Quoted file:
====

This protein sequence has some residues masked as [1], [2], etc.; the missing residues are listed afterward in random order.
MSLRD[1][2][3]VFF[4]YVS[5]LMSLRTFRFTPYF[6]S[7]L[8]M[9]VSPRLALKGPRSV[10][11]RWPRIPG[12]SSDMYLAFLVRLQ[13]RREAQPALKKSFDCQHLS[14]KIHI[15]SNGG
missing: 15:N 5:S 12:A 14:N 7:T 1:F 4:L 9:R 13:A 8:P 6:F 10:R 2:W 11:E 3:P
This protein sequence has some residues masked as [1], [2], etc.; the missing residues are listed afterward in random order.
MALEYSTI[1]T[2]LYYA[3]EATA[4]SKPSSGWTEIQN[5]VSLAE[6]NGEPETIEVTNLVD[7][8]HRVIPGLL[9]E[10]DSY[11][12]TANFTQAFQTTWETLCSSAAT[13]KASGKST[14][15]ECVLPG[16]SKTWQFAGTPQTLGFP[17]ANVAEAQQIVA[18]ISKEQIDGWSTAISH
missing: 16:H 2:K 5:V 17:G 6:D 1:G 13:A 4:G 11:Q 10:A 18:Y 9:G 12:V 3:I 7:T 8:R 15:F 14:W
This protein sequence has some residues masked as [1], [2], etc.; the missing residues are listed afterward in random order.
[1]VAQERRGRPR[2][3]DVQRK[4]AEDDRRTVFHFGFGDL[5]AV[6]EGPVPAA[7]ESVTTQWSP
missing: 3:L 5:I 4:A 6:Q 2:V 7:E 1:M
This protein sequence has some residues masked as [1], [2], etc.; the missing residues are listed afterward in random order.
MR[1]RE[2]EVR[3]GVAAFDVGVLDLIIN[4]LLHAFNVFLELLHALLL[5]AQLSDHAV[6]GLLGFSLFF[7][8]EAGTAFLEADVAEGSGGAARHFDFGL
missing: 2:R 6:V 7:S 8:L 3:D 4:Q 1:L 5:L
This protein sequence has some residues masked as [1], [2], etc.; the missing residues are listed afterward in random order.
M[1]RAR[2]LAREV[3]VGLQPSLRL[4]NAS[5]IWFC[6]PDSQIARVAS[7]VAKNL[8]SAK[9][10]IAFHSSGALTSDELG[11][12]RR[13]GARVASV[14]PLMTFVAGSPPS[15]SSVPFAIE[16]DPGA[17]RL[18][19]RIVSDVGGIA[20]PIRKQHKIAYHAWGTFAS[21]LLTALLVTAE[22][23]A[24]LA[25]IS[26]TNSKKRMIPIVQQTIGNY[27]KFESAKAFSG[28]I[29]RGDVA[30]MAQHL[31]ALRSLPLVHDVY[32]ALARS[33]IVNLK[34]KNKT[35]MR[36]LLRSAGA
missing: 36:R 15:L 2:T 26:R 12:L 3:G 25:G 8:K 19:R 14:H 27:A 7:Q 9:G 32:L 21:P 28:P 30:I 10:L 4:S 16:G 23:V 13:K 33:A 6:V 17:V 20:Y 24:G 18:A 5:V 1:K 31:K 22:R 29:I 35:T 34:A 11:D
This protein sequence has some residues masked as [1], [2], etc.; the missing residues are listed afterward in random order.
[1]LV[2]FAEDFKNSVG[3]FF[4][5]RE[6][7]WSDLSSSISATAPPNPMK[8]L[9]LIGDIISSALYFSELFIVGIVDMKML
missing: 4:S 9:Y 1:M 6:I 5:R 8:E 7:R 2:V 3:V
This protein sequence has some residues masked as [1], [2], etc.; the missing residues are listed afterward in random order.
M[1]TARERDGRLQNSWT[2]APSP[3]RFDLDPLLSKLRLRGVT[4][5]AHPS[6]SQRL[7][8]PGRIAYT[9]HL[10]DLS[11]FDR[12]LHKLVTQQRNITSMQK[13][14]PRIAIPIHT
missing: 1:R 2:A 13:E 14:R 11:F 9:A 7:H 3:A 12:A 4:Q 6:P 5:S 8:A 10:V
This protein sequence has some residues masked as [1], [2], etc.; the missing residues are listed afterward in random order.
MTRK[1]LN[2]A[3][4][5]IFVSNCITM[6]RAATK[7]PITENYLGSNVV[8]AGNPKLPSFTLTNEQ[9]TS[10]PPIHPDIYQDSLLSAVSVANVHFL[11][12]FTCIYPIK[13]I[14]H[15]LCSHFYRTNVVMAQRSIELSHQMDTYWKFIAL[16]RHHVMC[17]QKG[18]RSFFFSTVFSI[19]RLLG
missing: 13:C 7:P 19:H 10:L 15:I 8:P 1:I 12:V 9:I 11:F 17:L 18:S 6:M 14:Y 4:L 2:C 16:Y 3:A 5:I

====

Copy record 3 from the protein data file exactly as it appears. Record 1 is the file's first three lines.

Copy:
This protein sequence has some residues masked as [1], [2], etc.; the missing residues are listed afterward in random order.
[1]VAQERRGRPR[2][3]DVQRK[4]AEDDRRTVFHFGFGDL[5]AV[6]EGPVPAA[7]ESVTTQWSP
missing: 3:L 5:I 4:A 6:Q 2:V 7:E 1:M